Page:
I'm an indie author and a scribbler of inane babble. I talk about books I've read/liked. Or at least, that's the plan.
Most of the reviews will be considered "mini-reviews." Usually, it's mostly my reaction to what I've been reading. There are people who are far better at doing full and helpful reviews. But I still have fun doing them, and hope you enjoy them!
It's been quite the journey with Mr. Bradbury and his amazing collection of short stories, The Illustrated Man. It's been a while since a collection has roped me in like this. It was bittersweet to finally finish it, but at the same time I was excited to reach the ending--if that makes any sense.
These stories are pleasantly odd, haunting, somber, and even darkly funny at times. Bradbury makes no secret of condemning certain technological advances, but he does it brilliantly through his stories (two that immediately come to mind are "The Veldt" and "The Concrete Mixer"). And it never comes off as preachy. Bradbury uses that anger and fear to construct brilliant pieces of fiction. In the end, that's what writing's all about.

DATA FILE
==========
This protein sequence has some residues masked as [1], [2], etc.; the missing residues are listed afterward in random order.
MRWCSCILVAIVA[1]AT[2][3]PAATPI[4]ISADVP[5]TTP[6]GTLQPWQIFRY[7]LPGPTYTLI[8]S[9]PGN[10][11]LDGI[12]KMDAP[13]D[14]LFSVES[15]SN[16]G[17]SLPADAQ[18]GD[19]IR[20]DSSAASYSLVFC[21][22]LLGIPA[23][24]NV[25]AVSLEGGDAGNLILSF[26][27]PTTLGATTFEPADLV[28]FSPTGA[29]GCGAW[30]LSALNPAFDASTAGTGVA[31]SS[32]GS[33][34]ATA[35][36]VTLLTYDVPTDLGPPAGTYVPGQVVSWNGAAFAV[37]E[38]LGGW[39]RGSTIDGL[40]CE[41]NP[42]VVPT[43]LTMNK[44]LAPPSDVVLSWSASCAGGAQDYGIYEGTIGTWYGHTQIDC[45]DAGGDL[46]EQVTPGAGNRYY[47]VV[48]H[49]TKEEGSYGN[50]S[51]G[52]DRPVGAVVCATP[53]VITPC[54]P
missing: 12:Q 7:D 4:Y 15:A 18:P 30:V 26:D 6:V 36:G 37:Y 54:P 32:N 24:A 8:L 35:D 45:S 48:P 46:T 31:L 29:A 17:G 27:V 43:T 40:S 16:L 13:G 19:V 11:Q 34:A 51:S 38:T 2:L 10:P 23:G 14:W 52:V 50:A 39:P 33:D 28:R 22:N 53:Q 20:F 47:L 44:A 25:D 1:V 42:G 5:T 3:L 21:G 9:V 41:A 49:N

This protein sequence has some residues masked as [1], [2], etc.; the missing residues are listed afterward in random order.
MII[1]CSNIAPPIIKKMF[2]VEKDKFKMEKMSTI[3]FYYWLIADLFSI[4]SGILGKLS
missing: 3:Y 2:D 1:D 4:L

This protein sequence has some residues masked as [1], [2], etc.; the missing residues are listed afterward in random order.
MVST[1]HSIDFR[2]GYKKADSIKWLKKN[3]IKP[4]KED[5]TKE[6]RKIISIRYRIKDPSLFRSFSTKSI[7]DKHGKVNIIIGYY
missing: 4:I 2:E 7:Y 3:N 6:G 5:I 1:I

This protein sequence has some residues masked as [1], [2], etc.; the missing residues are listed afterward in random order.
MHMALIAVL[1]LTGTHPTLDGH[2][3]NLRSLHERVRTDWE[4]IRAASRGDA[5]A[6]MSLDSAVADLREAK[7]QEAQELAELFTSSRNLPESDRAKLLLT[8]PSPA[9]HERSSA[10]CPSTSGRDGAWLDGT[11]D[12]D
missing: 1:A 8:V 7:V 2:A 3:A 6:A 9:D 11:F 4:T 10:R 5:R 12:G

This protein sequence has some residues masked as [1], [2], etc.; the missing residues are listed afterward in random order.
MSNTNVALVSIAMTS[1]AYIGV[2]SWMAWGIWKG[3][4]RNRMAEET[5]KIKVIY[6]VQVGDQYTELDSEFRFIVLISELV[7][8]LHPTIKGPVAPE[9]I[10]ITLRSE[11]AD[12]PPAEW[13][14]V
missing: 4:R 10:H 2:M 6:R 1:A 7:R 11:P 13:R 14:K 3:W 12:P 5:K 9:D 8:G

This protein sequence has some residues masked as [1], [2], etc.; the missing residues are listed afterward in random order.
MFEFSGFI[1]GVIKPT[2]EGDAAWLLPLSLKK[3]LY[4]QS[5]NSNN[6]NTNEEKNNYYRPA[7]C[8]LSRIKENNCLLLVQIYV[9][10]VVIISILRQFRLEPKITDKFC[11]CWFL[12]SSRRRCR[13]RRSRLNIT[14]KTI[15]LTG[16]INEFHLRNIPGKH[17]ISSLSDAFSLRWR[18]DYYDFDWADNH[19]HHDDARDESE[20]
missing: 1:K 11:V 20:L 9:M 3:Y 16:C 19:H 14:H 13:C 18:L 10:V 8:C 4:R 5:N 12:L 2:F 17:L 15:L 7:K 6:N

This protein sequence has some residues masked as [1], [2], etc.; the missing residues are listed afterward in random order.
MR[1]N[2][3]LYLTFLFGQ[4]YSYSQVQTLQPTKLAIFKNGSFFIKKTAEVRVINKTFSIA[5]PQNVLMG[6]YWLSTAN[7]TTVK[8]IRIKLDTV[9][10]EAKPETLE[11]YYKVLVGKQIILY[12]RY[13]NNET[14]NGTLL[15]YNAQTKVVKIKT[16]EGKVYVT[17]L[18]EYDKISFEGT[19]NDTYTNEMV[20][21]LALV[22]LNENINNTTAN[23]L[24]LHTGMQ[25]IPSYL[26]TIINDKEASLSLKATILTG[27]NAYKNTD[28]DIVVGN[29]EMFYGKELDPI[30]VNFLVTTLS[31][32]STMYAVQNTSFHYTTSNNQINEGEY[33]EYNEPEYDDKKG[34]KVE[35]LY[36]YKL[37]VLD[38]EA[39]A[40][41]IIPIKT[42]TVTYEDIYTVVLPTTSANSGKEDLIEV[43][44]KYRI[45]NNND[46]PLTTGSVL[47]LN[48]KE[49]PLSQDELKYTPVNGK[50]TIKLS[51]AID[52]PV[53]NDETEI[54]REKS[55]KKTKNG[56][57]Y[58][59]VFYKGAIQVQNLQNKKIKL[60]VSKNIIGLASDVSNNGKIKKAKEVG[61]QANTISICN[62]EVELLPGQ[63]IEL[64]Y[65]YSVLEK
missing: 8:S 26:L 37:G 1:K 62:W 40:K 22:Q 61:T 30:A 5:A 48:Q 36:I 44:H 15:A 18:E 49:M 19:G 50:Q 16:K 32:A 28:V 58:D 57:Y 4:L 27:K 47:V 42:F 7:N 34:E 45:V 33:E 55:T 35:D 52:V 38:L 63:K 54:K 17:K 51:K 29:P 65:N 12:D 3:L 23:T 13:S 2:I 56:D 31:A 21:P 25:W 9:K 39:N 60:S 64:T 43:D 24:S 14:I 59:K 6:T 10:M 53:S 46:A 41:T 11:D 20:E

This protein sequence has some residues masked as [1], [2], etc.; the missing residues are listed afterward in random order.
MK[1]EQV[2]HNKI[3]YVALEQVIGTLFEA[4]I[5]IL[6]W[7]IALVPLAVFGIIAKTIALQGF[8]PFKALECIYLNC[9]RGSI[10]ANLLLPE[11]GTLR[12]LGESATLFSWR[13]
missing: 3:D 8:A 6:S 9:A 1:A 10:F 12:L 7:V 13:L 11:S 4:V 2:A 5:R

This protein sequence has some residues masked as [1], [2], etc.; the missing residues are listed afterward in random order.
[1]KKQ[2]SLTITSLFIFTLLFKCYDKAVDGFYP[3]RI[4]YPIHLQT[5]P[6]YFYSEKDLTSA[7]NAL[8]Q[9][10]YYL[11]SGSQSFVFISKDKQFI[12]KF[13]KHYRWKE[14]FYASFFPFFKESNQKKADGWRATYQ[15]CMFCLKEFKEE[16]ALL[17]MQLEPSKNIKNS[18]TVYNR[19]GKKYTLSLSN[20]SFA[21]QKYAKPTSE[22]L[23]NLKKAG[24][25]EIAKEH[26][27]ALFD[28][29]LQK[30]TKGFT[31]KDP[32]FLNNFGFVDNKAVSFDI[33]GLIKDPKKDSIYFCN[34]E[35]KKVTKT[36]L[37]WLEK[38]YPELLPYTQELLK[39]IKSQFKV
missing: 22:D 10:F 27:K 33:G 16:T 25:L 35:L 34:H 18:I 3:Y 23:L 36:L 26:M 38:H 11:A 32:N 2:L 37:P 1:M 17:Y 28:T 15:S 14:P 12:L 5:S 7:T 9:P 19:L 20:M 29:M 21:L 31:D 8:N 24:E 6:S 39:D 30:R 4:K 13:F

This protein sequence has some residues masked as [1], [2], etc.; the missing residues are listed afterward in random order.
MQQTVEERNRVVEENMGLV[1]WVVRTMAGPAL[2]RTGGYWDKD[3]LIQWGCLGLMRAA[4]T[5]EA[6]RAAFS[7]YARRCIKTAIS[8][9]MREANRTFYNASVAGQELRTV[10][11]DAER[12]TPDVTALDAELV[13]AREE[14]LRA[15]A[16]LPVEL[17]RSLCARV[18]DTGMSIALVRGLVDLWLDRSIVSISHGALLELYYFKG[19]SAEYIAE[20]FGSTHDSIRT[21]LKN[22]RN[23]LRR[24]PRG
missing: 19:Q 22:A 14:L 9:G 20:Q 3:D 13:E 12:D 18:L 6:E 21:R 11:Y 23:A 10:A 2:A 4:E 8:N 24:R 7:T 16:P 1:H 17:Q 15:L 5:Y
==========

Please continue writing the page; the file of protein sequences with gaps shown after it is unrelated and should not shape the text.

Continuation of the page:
There isn't a stinker in the bunch. Even though I have my favorites, every single story was good. Not once did I find myself wanting to skip around here and there. Every story felt like they belonged in this collection. And in this exact order. I loved the prologue and epilogue, which ties it all together in the end. Yet every one of these stories is good on its own.
A few days ago I listed my current favorite stories from the collection, even though I had a few more to go. I've added a few more to the list. Again, just because I don't list a story by no means does it mean I didn't like it. I loved all of them. But these are the ones that stuck with me the most, and will continue to stick with me:
The Other Foot
The Rocket Man
No Particular Night or Morning
The Fox and the Forest
The Concrete Mixer
The Illustrated Man
This is an outstanding collection. One of the very best I've ever read. Even though I was always familiar with Bradbury and a few of his stories ("A Sound of Thunder" was my first introduction to him), this was the first time I sat down and really read him. I'm glad I did. He was one of the best storytellers out there, and The Illustrated Man is proof of that. This is a collection I'll revisit again and again.